We were drowned in sheer beauty. We gasped in wonder.



In the middle of the river, dividing the waterfalls into two parts, there was a tall rocky outcrop which could be reached by a circular boat tour. Not to miss this opportunity, we boarded the boat and found ourselves at the rock island, right in the middle of the waterfalls.

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Unfortunately, the place was very crowded, mainly with large groups of visitors from India and Japan and I was a surprised to note the incredibly poor management (rather the total lack of it) of this place and the fact that the Swiss took safety issues rather casually at this hugely popular site. The rocky island could hold a boatload of people and there wasn’t one, but two boatloads. The massive crowd was impatient to climb along a very steep, wet and narrow metal staircase (with room for barely two people to pass) and reach the tiny viewing platform at the top.

We waited, hoping that the crowd would thin out a little, which it didn’t. Eventually, we slowly made our way to the top, along the metal stairways, feeling claustrophobic with the ceaseless rush of visitors.

The 360 degree view from the top, virtually in the middle of the violent waterfalls, however was dizzyingly spectacular. From there, we also got panoramic views of the forest clad mountains all around, including the castles of Laufen at the top of the hill on the southern side and the castle of Wörth, at the northern side, at a distance, below. We barely got a couple of minutes at the top, before giving way to the next group of eager and anxious visitors.


I must say, overall, it was a rather unpleasant experience and would not recommend it. By far, the best way to enjoy these spectacular waterfalls is from the southern side in Schloss Laufen.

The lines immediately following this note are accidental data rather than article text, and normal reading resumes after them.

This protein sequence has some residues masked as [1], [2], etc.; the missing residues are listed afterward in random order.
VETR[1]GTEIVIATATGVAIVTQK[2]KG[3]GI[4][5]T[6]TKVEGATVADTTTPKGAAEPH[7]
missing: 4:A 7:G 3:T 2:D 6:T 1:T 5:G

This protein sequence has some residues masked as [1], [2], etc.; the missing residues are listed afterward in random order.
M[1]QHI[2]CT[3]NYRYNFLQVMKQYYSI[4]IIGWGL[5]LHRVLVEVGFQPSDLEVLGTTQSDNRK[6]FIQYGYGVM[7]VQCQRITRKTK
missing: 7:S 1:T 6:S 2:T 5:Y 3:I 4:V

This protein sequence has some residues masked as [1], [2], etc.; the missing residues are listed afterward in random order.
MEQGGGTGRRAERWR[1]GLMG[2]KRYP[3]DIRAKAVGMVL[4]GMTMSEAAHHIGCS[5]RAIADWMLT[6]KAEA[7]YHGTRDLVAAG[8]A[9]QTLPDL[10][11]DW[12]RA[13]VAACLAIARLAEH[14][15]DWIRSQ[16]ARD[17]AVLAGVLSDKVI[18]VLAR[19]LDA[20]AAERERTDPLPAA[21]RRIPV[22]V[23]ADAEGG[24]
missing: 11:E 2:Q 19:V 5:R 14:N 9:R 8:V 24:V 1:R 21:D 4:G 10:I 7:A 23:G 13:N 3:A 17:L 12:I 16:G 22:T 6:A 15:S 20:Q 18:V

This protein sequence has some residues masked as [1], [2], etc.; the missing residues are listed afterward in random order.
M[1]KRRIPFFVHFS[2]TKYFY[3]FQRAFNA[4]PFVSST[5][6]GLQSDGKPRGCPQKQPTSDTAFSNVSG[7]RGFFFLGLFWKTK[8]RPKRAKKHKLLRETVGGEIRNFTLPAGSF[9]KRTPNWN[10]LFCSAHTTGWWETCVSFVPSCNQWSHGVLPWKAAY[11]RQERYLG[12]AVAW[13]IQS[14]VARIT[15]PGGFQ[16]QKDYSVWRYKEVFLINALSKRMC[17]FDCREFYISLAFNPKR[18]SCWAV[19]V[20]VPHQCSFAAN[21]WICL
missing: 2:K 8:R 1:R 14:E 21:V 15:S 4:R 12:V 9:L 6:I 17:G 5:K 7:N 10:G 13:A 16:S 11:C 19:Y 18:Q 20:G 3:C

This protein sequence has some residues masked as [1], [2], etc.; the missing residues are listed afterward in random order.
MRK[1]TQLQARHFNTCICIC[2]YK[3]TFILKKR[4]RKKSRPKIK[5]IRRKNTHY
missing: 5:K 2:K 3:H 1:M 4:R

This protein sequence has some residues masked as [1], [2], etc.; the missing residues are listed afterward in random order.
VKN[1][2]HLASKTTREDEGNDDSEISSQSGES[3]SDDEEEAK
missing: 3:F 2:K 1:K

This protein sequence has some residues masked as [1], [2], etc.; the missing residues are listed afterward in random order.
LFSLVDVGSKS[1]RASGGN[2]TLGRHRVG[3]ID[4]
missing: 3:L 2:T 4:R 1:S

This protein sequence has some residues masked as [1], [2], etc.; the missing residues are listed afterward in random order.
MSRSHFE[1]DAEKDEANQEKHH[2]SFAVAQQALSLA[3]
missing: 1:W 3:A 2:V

For those who have time in hand, I would recommend a night at the picturesque Dachsen Youth Hostel in the Laufen Castle. That way you get to stay at right at the top of the waterfalls and are able to experience the falls very intimately, including in the night when it is brilliantly lit up.  The incredibly charming youth hostel, once the wash house of the Laufen Castle, was restored in 1946 and since then it has provided a unique and exclusive experience to travelers. It is one of Switzerland’s historic youth hostels and we felt we were a part of history, staying a night here.

Later in the night, around 10, Minnie and I walked down to the waterfalls once again from the castle. This time, the waterfalls was spectacularly lit up in a brilliant medley of lights – blue, green, turquoise, purple, red, orange. The place was deserted, save a couple of other enthusiastic visitors like us and the roar of the waters was deafening.

The experience was totally magical and dreamlike.

It is difficult to summarize our experience of the Rhine Falls and I shall let English novelist, short story writer, dramatist, essayist, biographer, and travel writer Mary Shelly (best known for her Gothic novel Frankenstein) do that job for me. In 1840 she visited the Rhine Falls during a tour of Europe. In her travelogue ‘Rambles in Germany and Italy’ published in 1844, she wrote:

“A portion of the cataract arches over the lowest platform, and the spray fell thickly on us, as standing on it and looking up, we saw wave, and rock, and cloud, and the clear heavens through its glittering ever-moving veil. This was a new sight, exceeding anything I had ever before seen….”


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Note: Another option for reaching Schloss Laufen is to take the train from Zurich to Winterthur and then a connecting train to Schloss Laufen am Rheinfall station. This will take you right below the Laufen Castle.